The Land’s End, Cornwall

The Land's End, Cornwall or The Black East Wind,1880
John Brett 1831–1902
Oil on canvas
BORGM 00356
Image © Russell-Cotes Art Gallery and Museum

Balcony  Pre-Raphaelite 

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The Land’s End, Cornwall was painted on a yachting tour around the southwest coast. The inscription on the painting identifies the location as ‘The Black Coast’. This small picture exemplifies Brett’s close attention to detail. The minutely observed rocks that dominate the foreground adhere to writer, philosopher, art critic John Ruskin’s principle of truth to nature.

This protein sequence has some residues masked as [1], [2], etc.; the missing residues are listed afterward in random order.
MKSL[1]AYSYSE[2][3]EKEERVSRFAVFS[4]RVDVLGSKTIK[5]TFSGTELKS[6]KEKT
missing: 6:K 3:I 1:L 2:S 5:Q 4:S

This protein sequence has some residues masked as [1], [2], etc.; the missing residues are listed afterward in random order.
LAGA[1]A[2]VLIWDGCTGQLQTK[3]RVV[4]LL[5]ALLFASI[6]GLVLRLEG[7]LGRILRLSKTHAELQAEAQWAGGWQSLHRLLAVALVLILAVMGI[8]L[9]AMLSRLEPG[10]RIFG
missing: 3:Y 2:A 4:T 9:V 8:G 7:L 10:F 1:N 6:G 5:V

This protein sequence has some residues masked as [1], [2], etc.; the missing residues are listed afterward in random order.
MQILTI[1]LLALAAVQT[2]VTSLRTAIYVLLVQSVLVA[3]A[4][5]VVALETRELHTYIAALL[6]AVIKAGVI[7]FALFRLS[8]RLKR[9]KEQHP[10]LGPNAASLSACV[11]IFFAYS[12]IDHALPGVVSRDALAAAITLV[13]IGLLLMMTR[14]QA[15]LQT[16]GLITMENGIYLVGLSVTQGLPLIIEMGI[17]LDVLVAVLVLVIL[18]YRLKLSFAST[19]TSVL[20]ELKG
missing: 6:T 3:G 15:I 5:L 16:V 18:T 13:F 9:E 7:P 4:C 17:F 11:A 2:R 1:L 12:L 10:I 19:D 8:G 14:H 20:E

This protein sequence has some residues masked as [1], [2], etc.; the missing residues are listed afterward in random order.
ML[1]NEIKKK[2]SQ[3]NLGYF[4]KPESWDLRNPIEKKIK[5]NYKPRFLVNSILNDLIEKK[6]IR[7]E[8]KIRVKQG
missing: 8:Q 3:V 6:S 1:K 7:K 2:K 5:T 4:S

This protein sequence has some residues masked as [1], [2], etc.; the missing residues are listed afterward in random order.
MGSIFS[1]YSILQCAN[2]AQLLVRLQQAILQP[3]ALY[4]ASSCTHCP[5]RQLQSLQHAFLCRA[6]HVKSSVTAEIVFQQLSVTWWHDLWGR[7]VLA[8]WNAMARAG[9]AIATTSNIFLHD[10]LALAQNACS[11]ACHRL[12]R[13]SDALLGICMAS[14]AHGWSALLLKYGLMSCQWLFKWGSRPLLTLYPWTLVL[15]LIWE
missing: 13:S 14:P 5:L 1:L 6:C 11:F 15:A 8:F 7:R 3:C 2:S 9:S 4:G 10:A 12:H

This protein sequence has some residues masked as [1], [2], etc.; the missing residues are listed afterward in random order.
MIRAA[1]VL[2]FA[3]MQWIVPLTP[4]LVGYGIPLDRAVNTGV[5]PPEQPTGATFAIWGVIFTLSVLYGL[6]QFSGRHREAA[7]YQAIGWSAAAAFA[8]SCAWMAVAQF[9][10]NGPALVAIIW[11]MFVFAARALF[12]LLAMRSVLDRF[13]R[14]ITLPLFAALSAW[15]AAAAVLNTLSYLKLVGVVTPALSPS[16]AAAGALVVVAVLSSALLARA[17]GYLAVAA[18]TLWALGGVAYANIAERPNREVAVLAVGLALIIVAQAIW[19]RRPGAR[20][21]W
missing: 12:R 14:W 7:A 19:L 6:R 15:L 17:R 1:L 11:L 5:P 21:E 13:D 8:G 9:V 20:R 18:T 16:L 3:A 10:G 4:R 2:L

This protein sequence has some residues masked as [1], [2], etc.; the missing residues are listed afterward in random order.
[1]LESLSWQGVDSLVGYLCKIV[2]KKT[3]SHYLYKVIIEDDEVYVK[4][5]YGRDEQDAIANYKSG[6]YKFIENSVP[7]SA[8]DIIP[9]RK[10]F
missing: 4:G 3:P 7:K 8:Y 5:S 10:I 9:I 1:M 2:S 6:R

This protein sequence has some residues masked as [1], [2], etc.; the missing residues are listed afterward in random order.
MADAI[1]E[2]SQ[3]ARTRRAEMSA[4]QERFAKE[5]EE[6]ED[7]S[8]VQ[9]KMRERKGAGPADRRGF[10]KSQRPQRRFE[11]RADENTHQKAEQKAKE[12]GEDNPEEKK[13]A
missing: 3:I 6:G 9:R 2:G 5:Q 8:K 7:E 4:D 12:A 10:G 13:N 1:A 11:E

John Brett was born in 1831 and was a regular exhibitor at the Royal Academy. His early work was strongly influenced by the Pre-Raphaelite movement and he was well acquainted with members of the Pre-Raphaelite Brotherhood. Brett was always keen to stress the scientific precision of his rendering of nature, but often infused it with moral and religious significance, as recommended by Ruskin. In his later years he painted more coastal subjects and seascapes.


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